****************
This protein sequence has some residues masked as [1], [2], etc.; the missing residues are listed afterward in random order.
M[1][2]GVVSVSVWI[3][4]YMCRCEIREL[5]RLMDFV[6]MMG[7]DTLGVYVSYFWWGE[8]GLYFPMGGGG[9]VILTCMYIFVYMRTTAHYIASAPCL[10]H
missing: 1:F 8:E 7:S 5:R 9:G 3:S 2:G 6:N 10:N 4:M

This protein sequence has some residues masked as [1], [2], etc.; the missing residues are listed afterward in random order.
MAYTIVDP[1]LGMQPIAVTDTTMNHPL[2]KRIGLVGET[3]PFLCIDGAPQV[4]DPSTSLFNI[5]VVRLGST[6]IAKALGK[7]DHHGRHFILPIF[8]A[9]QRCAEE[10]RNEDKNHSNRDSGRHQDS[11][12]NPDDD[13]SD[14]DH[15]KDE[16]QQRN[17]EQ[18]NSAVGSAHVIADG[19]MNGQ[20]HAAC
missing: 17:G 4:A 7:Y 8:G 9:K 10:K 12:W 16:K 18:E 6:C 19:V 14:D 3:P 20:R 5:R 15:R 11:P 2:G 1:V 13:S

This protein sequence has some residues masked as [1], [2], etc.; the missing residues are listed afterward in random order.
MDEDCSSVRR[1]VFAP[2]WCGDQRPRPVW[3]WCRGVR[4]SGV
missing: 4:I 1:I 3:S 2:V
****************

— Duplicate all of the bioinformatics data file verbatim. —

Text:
This protein sequence has some residues masked as [1], [2], etc.; the missing residues are listed afterward in random order.
M[1][2]GVVSVSVWI[3][4]YMCRCEIREL[5]RLMDFV[6]MMG[7]DTLGVYVSYFWWGE[8]GLYFPMGGGG[9]VILTCMYIFVYMRTTAHYIASAPCL[10]H
missing: 1:F 8:E 7:S 5:R 9:G 3:S 2:G 6:N 10:N 4:M

This protein sequence has some residues masked as [1], [2], etc.; the missing residues are listed afterward in random order.
MAYTIVDP[1]LGMQPIAVTDTTMNHPL[2]KRIGLVGET[3]PFLCIDGAPQV[4]DPSTSLFNI[5]VVRLGST[6]IAKALGK[7]DHHGRHFILPIF[8]A[9]QRCAEE[10]RNEDKNHSNRDSGRHQDS[11][12]NPDDD[13]SD[14]DH[15]KDE[16]QQRN[17]EQ[18]NSAVGSAHVIADG[19]MNGQ[20]HAAC
missing: 17:G 4:A 7:Y 8:G 9:K 10:K 12:W 16:K 18:E 6:C 19:V 14:D 3:P 20:R 5:R 15:R 11:P 2:G 1:V 13:S

This protein sequence has some residues masked as [1], [2], etc.; the missing residues are listed afterward in random order.
MDEDCSSVRR[1]VFAP[2]WCGDQRPRPVW[3]WCRGVR[4]SGV
missing: 4:I 1:I 3:S 2:V